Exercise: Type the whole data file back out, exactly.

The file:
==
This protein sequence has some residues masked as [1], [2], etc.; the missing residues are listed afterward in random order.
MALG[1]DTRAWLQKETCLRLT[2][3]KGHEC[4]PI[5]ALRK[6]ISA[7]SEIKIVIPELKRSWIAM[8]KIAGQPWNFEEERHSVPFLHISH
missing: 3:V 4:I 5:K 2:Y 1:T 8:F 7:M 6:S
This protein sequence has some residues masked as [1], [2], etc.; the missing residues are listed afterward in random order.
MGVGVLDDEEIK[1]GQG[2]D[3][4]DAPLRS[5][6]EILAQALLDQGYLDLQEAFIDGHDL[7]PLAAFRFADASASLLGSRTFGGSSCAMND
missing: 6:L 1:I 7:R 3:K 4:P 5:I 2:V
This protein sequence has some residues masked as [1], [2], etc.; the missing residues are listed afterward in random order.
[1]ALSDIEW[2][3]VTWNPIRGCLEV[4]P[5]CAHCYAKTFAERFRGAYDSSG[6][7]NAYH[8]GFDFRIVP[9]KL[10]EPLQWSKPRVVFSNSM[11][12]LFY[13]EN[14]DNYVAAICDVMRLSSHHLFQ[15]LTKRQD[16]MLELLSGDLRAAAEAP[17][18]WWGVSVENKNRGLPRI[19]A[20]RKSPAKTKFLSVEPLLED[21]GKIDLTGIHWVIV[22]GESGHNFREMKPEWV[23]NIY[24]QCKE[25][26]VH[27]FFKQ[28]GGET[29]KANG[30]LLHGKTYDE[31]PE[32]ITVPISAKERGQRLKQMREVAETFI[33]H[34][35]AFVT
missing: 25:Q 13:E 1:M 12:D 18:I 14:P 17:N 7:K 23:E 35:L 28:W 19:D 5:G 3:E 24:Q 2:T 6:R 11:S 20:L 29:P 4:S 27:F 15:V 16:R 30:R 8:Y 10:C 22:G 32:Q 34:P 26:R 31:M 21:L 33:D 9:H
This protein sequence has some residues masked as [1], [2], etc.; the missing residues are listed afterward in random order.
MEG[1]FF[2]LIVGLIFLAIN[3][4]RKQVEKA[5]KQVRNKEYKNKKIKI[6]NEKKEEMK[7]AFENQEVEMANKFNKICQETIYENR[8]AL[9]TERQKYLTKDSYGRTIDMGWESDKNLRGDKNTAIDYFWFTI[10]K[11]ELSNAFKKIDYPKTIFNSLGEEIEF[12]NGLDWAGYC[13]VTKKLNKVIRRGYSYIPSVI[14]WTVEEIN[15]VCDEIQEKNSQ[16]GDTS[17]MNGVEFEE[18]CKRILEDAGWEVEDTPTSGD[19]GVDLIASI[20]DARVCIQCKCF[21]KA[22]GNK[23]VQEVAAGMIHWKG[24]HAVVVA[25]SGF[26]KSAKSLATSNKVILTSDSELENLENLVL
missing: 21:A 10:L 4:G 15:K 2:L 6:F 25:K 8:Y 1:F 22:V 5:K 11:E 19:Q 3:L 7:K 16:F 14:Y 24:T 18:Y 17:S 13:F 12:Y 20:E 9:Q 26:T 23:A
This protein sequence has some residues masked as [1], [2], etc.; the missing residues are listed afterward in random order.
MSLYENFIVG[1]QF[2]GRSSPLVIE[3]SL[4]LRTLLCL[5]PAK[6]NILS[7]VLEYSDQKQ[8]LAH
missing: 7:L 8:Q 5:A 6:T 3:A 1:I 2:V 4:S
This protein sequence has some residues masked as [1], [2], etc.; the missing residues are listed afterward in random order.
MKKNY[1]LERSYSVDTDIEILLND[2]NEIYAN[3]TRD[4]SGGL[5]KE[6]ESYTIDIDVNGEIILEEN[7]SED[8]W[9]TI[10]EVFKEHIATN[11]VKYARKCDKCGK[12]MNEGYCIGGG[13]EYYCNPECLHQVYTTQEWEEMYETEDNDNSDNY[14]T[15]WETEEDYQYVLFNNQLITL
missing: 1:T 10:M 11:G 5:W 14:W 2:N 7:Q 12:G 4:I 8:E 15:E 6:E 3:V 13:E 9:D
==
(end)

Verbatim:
This protein sequence has some residues masked as [1], [2], etc.; the missing residues are listed afterward in random order.
MALG[1]DTRAWLQKETCLRLT[2][3]KGHEC[4]PI[5]ALRK[6]ISA[7]SEIKIVIPELKRSWIAM[8]KIAGQPWNFEEERHSVPFLHISH
missing: 3:V 4:I 5:K 2:Y 1:T 8:F 7:M 6:S
This protein sequence has some residues masked as [1], [2], etc.; the missing residues are listed afterward in random order.
MGVGVLDDEEIK[1]GQG[2]D[3][4]DAPLRS[5][6]EILAQALLDQGYLDLQEAFIDGHDL[7]PLAAFRFADASASLLGSRTFGGSSCAMND
missing: 6:L 1:I 7:R 3:K 4:P 5:I 2:V
This protein sequence has some residues masked as [1], [2], etc.; the missing residues are listed afterward in random order.
[1]ALSDIEW[2][3]VTWNPIRGCLEV[4]P[5]CAHCYAKTFAERFRGAYDSSG[6][7]NAYH[8]GFDFRIVP[9]KL[10]EPLQWSKPRVVFSNSM[11][12]LFY[13]EN[14]DNYVAAICDVMRLSSHHLFQ[15]LTKRQD[16]MLELLSGDLRAAAEAP[17][18]WWGVSVENKNRGLPRI[19]A[20]RKSPAKTKFLSVEPLLED[21]GKIDLTGIHWVIV[22]GESGHNFREMKPEWV[23]NIY[24]QCKE[25][26]VH[27]FFKQ[28]GGET[29]KANG[30]LLHGKTYDE[31]PE[32]ITVPISAKERGQRLKQMREVAETFI[33]H[34][35]AFVT
missing: 25:Q 13:E 1:M 12:D 18:I 14:P 17:N 7:K 23:E 35:L 28:W 19:D 5:G 3:E 24:Q 2:T 6:R 11:S 20:L 29:P 4:S 27:F 15:V 16:R 30:R 8:Y 10:C 22:G 32:Q 34:P 26:R 31:M 21:L 33:D 9:H
This protein sequence has some residues masked as [1], [2], etc.; the missing residues are listed afterward in random order.
MEG[1]FF[2]LIVGLIFLAIN[3][4]RKQVEKA[5]KQVRNKEYKNKKIKI[6]NEKKEEMK[7]AFENQEVEMANKFNKICQETIYENR[8]AL[9]TERQKYLTKDSYGRTIDMGWESDKNLRGDKNTAIDYFWFTI[10]K[11]ELSNAFKKIDYPKTIFNSLGEEIEF[12]NGLDWAGYC[13]VTKKLNKVIRRGYSYIPSVI[14]WTVEEIN[15]VCDEIQEKNSQ[16]GDTS[17]MNGVEFEE[18]CKRILEDAGWEVEDTPTSGD[19]GVDLIASI[20]DARVCIQCKCF[21]KA[22]GNK[23]VQEVAAGMIHWKG[24]HAVVVA[25]SGF[26]KSAKSLATSNKVILTSDSELENLENLVL
missing: 21:A 10:L 4:G 15:K 2:L 6:F 25:K 8:Y 1:F 22:V 5:K 11:E 19:Q 3:L 7:K 16:F 14:Y 24:T 18:Y 17:S 13:F 12:Y 20:E 9:Q 26:T 23:A
This protein sequence has some residues masked as [1], [2], etc.; the missing residues are listed afterward in random order.
MSLYENFIVG[1]QF[2]GRSSPLVIE[3]SL[4]LRTLLCL[5]PAK[6]NILS[7]VLEYSDQKQ[8]LAH
missing: 7:L 8:Q 5:A 6:T 3:A 1:I 2:V 4:S
This protein sequence has some residues masked as [1], [2], etc.; the missing residues are listed afterward in random order.
MKKNY[1]LERSYSVDTDIEILLND[2]NEIYAN[3]TRD[4]SGGL[5]KE[6]ESYTIDIDVNGEIILEEN[7]SED[8]W[9]TI[10]EVFKEHIATN[11]VKYARKCDKCGK[12]MNEGYCIGGG[13]EYYCNPECLHQVYTTQEWEEMYETEDNDNSDNY[14]T[15]WETEEDYQYVLFNNQLITL
missing: 1:T 10:M 11:G 5:W 14:W 2:N 7:Q 12:G 4:I 8:E 15:E 6:E 3:V 13:E 9:D